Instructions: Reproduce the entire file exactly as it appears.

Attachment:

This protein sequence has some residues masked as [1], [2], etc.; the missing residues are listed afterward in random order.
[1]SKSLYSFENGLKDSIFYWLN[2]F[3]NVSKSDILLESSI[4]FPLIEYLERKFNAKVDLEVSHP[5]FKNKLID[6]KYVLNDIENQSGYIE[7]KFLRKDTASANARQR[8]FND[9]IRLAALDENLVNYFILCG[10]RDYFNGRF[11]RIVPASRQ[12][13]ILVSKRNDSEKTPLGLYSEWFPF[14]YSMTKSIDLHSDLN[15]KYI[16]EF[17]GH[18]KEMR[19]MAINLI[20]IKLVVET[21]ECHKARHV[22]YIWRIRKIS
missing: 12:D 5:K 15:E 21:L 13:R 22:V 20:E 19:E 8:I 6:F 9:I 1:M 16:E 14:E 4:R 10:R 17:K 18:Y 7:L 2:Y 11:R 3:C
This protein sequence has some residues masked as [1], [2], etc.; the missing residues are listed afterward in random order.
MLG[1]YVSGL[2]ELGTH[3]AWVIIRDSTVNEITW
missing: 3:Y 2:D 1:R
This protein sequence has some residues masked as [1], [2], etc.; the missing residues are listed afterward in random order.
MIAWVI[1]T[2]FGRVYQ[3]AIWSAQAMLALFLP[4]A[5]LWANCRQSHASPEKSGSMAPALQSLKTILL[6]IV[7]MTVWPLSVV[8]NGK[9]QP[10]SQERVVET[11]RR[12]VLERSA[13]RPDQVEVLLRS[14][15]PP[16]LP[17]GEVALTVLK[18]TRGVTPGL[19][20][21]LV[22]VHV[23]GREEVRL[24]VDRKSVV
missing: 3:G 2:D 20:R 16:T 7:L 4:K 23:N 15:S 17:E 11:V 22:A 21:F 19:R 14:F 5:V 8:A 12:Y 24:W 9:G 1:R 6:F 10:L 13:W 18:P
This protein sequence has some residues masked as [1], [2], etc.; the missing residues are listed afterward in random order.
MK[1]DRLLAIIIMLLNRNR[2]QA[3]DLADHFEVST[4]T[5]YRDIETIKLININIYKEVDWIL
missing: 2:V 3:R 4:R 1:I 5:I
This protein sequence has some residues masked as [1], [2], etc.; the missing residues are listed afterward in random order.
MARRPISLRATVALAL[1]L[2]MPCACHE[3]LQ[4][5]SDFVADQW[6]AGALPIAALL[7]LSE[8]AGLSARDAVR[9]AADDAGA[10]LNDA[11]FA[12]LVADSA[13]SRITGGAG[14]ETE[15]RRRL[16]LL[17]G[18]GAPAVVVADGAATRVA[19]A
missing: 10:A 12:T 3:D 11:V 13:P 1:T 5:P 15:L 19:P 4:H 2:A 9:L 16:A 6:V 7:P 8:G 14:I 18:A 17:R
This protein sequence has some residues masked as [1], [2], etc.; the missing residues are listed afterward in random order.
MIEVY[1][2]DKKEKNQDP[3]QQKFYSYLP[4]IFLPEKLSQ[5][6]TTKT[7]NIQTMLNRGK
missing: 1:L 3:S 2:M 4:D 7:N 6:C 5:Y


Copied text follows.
This protein sequence has some residues masked as [1], [2], etc.; the missing residues are listed afterward in random order.
[1]SKSLYSFENGLKDSIFYWLN[2]F[3]NVSKSDILLESSI[4]FPLIEYLERKFNAKVDLEVSHP[5]FKNKLID[6]KYVLNDIENQSGYIE[7]KFLRKDTASANARQR[8]FND[9]IRLAALDENLVNYFILCG[10]RDYFNGRF[11]RIVPASRQ[12][13]ILVSKRNDSEKTPLGLYSEWFPF[14]YSMTKSIDLHSDLN[15]KYI[16]EF[17]GH[18]KEMR[19]MAINLI[20]IKLVVET[21]ECHKARHV[22]YIWRIRKIS
missing: 12:D 5:K 15:E 21:L 13:R 22:V 20:E 19:E 8:I 6:F 9:I 1:M 16:E 14:E 4:R 10:R 17:K 18:Y 7:L 2:Y 11:R 3:C
This protein sequence has some residues masked as [1], [2], etc.; the missing residues are listed afterward in random order.
MLG[1]YVSGL[2]ELGTH[3]AWVIIRDSTVNEITW
missing: 3:Y 2:D 1:R
This protein sequence has some residues masked as [1], [2], etc.; the missing residues are listed afterward in random order.
MIAWVI[1]T[2]FGRVYQ[3]AIWSAQAMLALFLP[4]A[5]LWANCRQSHASPEKSGSMAPALQSLKTILL[6]IV[7]MTVWPLSVV[8]NGK[9]QP[10]SQERVVET[11]RR[12]VLERSA[13]RPDQVEVLLRS[14][15]PP[16]LP[17]GEVALTVLK[18]TRGVTPGL[19][20][21]LV[22]VHV[23]GREEVRL[24]VDRKSVV
missing: 3:G 2:D 20:R 16:T 7:L 4:K 23:N 15:S 17:E 11:V 22:A 21:F 19:R 14:F 5:V 8:A 12:Y 24:W 9:G 1:R 6:F 10:L 13:W 18:P
This protein sequence has some residues masked as [1], [2], etc.; the missing residues are listed afterward in random order.
MK[1]DRLLAIIIMLLNRNR[2]QA[3]DLADHFEVST[4]T[5]YRDIETIKLININIYKEVDWIL
missing: 2:V 3:R 4:R 1:I 5:I
This protein sequence has some residues masked as [1], [2], etc.; the missing residues are listed afterward in random order.
MARRPISLRATVALAL[1]L[2]MPCACHE[3]LQ[4][5]SDFVADQW[6]AGALPIAALL[7]LSE[8]AGLSARDAVR[9]AADDAGA[10]LNDA[11]FA[12]LVADSA[13]SRITGGAG[14]ETE[15]RRRL[16]LL[17]G[18]GAPAVVVADGAATRVA[19]A
missing: 10:A 12:T 3:D 11:V 13:P 1:T 5:P 15:L 19:P 4:H 2:A 9:L 16:A 6:V 7:P 8:G 14:I 18:A 17:R
This protein sequence has some residues masked as [1], [2], etc.; the missing residues are listed afterward in random order.
MIEVY[1][2]DKKEKNQDP[3]QQKFYSYLP[4]IFLPEKLSQ[5][6]TTKT[7]NIQTMLNRGK
missing: 1:L 3:S 2:M 4:D 7:N 6:C 5:Y